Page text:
Log in

No account? Create an account

Previous Entry | Next Entry

Next weekend is Torn World's monthly creative jam, when our online storytellers create new fiction, poetry, and art to share with each other, our friends and our readers.  To help  us get in the mood, I thought I'd share this new bit of writing:

Story Time in Torn World
By Deirdre M. Murphy

In the far, cold, North:

Ashari wiggled on her blanket, looking up at the Itakith furshirt. "Tell us a story!"

Tarl rubbed his round belly. "I want a bread story."

Ashari giggled. Tarl always wanted a bread story, because then they got to eat the illustrations.

"How about the tale of Avoku and the moons?" Tarl smiled fondly--it took a lot of bread to illustrate that story properly.

"I'd rather have a teaching story." Ikaluu smiled up at the furshirt. "Tell us about the Others!"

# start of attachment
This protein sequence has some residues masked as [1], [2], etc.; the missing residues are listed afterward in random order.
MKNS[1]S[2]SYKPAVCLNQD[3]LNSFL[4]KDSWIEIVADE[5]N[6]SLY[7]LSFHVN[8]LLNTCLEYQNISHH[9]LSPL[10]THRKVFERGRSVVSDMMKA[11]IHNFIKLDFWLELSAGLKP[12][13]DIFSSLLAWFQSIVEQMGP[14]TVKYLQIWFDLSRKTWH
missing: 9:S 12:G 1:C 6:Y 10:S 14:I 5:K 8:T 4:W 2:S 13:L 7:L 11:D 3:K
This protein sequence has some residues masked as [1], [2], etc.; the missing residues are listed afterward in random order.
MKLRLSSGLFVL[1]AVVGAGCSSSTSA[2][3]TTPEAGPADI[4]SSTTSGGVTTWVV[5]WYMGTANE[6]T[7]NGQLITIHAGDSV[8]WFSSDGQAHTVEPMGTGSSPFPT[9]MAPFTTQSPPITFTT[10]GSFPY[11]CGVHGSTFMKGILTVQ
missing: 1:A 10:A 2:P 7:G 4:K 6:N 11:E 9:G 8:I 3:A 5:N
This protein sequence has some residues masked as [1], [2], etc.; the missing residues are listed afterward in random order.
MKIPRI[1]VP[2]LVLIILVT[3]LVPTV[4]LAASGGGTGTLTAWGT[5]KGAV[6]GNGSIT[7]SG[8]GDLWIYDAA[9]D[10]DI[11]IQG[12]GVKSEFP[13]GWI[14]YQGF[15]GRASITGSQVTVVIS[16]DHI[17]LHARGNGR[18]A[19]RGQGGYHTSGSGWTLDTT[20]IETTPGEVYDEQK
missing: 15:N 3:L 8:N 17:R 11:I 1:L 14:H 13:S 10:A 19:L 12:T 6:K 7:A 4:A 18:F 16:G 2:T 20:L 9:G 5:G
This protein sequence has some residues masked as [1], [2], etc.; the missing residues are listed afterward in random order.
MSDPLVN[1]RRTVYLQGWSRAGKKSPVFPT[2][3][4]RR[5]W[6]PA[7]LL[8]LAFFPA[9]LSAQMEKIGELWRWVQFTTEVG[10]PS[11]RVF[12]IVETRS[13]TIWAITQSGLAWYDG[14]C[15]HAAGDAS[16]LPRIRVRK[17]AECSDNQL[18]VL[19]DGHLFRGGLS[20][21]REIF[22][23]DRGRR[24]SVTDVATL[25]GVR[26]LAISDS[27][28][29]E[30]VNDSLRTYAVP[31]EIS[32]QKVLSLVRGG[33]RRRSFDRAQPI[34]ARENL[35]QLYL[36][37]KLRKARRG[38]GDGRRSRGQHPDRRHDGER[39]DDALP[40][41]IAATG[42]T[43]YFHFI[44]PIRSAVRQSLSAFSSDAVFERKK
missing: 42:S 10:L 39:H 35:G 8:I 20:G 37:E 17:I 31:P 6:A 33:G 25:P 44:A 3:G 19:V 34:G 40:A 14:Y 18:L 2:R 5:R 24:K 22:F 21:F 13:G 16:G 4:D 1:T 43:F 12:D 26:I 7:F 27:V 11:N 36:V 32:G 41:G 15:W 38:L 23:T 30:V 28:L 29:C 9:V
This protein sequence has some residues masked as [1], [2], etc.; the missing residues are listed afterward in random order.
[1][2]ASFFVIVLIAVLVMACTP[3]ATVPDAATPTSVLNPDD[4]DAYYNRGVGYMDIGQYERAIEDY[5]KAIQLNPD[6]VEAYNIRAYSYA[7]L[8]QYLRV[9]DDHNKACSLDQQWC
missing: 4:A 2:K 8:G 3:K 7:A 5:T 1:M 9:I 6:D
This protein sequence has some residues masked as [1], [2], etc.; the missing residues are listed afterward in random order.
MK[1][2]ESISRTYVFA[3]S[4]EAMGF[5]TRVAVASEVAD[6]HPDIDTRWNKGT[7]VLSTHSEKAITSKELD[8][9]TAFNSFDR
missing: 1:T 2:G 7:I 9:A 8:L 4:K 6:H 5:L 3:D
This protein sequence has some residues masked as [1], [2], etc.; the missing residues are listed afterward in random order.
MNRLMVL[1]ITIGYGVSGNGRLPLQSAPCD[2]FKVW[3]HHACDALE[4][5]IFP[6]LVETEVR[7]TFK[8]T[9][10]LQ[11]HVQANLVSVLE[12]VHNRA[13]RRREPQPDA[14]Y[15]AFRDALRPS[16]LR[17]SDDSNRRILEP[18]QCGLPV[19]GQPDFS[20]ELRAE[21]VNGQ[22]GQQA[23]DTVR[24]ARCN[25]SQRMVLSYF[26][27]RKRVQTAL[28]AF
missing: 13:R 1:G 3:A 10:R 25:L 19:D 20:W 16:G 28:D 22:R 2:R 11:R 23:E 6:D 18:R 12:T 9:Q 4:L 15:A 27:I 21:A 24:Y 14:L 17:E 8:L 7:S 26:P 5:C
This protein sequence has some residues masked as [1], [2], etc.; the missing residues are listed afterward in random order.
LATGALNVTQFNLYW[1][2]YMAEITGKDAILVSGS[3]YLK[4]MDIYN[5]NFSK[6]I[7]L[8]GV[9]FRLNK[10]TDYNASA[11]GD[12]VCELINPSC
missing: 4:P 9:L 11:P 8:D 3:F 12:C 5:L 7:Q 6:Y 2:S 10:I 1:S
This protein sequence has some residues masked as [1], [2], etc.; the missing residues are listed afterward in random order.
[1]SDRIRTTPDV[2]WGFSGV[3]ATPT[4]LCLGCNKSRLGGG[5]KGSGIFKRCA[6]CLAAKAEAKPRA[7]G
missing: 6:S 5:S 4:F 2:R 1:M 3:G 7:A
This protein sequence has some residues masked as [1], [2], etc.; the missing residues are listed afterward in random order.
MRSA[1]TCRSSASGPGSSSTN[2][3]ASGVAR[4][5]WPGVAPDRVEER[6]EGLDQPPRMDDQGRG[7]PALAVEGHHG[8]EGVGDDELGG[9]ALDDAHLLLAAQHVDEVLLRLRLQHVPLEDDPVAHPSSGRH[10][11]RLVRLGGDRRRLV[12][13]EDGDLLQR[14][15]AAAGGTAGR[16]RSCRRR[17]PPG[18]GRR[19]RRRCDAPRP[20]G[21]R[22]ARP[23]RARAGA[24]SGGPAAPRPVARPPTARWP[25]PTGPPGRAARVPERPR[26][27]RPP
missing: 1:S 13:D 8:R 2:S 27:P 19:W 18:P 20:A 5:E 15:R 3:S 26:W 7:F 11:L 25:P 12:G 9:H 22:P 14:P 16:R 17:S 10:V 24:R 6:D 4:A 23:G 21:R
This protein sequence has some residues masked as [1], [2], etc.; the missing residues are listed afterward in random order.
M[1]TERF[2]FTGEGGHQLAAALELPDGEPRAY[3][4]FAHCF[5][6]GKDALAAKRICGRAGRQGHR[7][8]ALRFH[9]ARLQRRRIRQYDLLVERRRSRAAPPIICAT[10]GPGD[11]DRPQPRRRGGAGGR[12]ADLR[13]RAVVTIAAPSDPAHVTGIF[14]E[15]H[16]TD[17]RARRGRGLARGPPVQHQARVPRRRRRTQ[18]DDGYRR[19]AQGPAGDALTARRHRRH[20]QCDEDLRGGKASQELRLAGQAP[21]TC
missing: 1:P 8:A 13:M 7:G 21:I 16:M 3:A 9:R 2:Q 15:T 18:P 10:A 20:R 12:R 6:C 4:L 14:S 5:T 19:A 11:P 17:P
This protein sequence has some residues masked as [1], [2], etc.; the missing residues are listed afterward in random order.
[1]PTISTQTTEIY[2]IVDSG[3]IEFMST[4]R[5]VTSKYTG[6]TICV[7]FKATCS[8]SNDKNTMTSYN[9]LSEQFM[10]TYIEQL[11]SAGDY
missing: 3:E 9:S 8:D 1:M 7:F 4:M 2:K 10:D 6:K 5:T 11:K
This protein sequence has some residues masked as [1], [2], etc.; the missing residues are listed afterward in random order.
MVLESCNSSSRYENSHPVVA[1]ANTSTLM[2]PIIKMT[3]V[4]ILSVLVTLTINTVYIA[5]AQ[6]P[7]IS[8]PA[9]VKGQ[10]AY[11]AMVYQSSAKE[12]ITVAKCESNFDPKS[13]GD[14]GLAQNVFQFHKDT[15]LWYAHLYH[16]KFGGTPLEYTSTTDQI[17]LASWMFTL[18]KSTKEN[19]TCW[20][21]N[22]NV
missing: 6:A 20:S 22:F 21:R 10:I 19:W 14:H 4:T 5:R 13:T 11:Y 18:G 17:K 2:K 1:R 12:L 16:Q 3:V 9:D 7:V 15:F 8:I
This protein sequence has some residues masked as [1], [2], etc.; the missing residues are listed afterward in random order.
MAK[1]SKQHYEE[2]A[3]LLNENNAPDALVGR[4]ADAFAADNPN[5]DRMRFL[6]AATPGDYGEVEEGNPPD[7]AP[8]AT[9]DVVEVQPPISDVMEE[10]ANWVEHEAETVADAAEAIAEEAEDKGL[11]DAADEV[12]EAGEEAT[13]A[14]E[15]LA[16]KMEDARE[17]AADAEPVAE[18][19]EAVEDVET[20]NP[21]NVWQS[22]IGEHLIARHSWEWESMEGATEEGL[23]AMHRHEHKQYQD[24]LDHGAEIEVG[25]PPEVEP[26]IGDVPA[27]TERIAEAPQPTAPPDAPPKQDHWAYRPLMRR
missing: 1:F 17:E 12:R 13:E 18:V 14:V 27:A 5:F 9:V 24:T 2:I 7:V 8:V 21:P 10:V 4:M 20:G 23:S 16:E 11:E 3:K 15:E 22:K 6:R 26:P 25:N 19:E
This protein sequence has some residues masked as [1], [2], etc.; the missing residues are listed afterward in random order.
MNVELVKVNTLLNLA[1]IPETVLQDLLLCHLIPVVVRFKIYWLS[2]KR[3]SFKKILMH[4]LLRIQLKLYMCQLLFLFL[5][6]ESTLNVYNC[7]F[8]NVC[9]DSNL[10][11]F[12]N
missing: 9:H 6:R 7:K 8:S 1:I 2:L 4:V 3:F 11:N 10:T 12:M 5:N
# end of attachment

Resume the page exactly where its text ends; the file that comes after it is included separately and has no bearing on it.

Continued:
Alainya tied a small ball of blue yarn to the end of her knitting. This bit was a lighter blue than the last one, which made her smile. Her
sky-colors blanket needed to be longer to cover her growing legs. "Yes, tell us about Others. They're pretty."

The furshirt gave her a stern look. "Others are dangerous."

Ikaluu grinned fiercely, and returned to scraping hairs off the hide she wanted to turn into a map. She was going to get
her teaching story.

In a busy Empire city:

"Daddy! Daddy!" Kivegei ran up to Jerumal and hugged his knees. "I don't want to go to bed."

Amanel joined his brother, hugging Jerumal's thighs with one arm and his brother's shoulders with the other. “Let’s play!”

Denel smiled at her family. “Play time’s over. It’s time for bed.”

“But—” Amanel looked at his parent’s implacable faces. “All right, but first a story!”

“A story in bed!” Denel countered.

“One now and one in bed?”

Jerumal laughed. Already his son was learning to negotiate. That should be rewarded. “All right,” he started, but catching the look on his wife’s face, he added, “two stories. But both in bed.”

There were protests, but it really wasn’t hard getting the kids washed up and into bed after promising two stories. Once they were there, Jerumal sat in the bedside chair. “Now, what story should I tell?”